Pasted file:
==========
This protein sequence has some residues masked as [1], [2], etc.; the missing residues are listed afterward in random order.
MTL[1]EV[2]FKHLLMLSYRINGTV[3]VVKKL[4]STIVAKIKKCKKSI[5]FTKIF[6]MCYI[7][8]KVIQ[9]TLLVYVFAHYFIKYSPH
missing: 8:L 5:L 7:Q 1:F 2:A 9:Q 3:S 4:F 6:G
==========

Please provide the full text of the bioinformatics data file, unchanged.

This protein sequence has some residues masked as [1], [2], etc.; the missing residues are listed afterward in random order.
MTL[1]EV[2]FKHLLMLSYRINGTV[3]VVKKL[4]STIVAKIKKCKKSI[5]FTKIF[6]MCYI[7][8]KVIQ[9]TLLVYVFAHYFIKYSPH
missing: 8:L 5:L 7:Q 1:F 2:A 9:Q 3:S 4:F 6:G